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Yom Ha'Shoah

Today is Yom Ha'Shoah, or Holocaust Remembrance Day. Something doeeyedbunny said reminded me of one of the most important quotes about the Holocaust and remembrance, from the book Denying the Holocaust by Deborah Lipstadt (1994):

The deniers' window of opportunity will be enhanced in years to come. The public, particularly the uneducated public, will be increasingly susceptible to Holocaust denial as survivors die....Future generations will not hear the story from people who can say "this is what happened to me. This is my story." For them it will be part of the distant past and, consequently, more susceptible to revision and denial.

Zachor. Remember.


A very good friend of mine lost her entire family: Even though I was born more than twenty years later, I remember.
See my January post at: http://www.livejournal.com/users/donovanstitch/986.html

I'm planning another one sometime soon dealing with the issue of how best to effect widespread remembrance.
There's a fascinating Frontline piece available at pbs.org. The film clips are devastating.

Part of the problem with the Holocaust is that people denigrate it to a "Jewish thing," ignoring the 7 million non-Jews (mostly Catholics & Lutherans) also eliminated. (Most deniers are antisemitic.) If the Catholic church taught about the Holocaust with as much vigor as Jews do, the world would have a different perspective.
I believe that the “problem” you identify is not that the Holocaust is identified most closely with its principal intended victims. Instead, any “denigration” stems from the extent of the linkage to specific contemporary political views, and the accusation that Jews are collectively overemphasizing or exaggerating the Holocaust to advance specific political agendas -- as if all Jews agree on anything at all and could ever muster such unified action even if they wanted to.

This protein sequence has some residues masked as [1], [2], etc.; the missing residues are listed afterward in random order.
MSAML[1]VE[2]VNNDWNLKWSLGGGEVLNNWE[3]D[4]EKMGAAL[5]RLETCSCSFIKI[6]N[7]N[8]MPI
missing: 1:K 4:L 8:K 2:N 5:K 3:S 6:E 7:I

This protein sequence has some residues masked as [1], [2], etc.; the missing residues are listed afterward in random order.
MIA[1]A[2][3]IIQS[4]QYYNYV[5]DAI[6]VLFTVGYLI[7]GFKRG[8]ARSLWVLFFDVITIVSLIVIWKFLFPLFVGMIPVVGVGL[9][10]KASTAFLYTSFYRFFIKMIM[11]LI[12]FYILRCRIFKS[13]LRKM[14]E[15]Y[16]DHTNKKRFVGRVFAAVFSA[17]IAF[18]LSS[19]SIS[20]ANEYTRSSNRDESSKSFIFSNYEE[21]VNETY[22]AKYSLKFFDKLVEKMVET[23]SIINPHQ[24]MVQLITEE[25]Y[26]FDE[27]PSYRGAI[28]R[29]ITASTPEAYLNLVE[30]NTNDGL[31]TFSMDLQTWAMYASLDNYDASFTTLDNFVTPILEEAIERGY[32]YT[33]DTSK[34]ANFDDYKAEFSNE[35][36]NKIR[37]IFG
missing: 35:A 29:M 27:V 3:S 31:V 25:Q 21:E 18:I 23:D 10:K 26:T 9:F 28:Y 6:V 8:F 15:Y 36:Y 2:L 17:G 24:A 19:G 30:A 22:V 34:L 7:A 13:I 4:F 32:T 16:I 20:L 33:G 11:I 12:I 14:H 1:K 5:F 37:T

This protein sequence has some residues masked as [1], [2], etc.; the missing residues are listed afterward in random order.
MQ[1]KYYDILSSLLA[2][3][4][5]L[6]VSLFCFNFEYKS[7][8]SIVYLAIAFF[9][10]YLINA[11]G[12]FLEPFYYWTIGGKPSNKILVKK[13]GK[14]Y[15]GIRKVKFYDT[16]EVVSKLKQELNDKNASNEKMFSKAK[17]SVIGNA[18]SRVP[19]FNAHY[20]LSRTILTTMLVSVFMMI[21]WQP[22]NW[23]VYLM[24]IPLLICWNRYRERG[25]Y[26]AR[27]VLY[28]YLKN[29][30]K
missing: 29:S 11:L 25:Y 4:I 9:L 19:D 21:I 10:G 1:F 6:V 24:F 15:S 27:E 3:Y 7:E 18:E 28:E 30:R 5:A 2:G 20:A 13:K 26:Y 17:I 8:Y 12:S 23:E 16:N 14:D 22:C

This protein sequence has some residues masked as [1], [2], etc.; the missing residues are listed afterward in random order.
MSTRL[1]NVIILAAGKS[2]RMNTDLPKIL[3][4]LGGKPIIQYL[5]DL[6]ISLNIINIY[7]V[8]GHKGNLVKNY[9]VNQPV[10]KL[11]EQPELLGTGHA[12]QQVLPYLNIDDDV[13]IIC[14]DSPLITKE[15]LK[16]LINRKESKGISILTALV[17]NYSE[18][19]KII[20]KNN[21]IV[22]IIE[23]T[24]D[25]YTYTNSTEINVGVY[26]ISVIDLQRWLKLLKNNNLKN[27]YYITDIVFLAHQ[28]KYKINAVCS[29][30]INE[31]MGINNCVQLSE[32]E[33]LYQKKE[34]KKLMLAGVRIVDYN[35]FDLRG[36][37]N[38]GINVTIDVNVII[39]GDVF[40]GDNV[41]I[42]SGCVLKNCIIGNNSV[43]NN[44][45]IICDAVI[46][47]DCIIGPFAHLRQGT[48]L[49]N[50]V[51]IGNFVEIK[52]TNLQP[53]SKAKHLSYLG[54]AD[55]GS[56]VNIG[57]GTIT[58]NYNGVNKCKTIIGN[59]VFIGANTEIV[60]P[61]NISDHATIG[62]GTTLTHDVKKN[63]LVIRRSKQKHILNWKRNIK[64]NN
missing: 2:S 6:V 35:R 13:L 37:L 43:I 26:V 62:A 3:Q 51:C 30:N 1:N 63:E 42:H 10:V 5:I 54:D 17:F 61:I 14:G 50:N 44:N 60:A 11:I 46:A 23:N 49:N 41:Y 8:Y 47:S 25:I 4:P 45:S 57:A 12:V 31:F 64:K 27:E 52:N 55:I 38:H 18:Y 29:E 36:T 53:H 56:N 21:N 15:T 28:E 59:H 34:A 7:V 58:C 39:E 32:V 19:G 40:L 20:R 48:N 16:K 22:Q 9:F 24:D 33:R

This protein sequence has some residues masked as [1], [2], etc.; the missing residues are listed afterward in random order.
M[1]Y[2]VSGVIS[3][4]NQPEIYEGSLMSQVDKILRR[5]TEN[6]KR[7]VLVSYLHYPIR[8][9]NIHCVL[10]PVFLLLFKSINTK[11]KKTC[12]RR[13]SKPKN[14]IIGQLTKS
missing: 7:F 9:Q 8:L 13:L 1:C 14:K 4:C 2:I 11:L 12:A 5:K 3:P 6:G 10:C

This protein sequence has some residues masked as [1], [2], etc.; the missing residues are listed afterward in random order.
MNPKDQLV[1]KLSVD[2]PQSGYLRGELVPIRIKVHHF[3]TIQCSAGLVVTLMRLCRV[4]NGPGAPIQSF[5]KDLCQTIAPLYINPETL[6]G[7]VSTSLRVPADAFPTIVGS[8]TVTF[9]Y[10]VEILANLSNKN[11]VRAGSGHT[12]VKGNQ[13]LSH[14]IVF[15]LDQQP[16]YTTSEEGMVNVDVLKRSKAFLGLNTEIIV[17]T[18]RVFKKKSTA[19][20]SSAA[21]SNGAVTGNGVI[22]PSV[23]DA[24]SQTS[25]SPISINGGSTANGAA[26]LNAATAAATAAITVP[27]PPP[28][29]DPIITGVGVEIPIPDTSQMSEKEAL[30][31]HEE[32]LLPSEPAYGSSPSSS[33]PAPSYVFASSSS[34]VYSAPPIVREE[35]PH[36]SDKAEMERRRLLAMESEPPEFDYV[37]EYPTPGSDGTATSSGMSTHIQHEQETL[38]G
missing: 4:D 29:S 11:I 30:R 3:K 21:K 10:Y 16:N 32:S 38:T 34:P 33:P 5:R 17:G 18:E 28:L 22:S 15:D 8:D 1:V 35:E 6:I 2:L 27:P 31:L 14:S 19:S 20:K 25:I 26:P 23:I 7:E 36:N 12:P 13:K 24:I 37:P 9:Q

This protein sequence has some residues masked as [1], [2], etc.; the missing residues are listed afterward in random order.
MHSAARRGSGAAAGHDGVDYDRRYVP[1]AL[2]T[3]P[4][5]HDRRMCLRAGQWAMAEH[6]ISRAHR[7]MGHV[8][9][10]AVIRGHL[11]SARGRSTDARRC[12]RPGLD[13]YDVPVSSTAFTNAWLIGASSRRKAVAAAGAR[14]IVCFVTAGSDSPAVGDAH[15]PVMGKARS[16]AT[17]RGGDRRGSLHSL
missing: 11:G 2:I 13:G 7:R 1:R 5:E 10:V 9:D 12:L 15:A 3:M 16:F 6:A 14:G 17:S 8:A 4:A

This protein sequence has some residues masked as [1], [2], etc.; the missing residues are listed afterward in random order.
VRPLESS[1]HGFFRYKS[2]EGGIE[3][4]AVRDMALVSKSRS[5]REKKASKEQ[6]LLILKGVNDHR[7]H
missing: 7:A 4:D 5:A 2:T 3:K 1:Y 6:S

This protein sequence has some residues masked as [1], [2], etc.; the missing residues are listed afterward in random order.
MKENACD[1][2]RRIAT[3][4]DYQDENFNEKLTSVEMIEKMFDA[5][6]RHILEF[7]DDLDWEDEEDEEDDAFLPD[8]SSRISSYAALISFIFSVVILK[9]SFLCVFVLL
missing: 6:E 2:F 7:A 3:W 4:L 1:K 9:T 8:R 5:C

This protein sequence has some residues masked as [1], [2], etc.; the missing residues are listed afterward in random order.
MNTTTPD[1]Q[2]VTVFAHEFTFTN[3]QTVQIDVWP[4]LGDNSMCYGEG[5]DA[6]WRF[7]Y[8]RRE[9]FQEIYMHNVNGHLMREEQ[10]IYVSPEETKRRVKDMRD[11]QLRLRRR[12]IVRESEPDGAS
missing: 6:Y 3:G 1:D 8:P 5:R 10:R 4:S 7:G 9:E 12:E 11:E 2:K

It is of course true that millions of non-Jews were killed by Nazis. However, Catholics and Lutherans were not targeted by virtue of being born Catholics and Lutherans, let alone having had one Catholic or Lutheran grandparent. Mobile killing squads known as einsatzgruppen were not systematically dispatched to round up Catholics and Lutherans for mass execution.

The “Final Solution” was a detailed, well-documented plan for systematic elimination of the Jewish population of Europe. The plan was the logical outgrowth of Hitler’s ideology and a very long history of European Anti-Semitism. It was implemented vigorously, and pursued by the Nazis even when it required the diversion of manpower and equipment in a manner otherwise detrimental the Nazi war effort.

Finally, I for one would welcome more teaching from the Catholic Church about the Holocaust, but it is doubtful in the extreme that any past reticence had anything to do with an unwillingness to talk about Catholic victims.
Sadly, I think you're right about denialbility growning easier with passing generations. Kids of my parents generation had parents who were in camps, or parents who fought in the war. Kids of my generation have grandparents who were. But kids even just a little bit younger than me, I've seen some with an almost casual attitude about it (especially if they arent' Jewish), not quite understanding the magnitude of the Holocaust

December 2016

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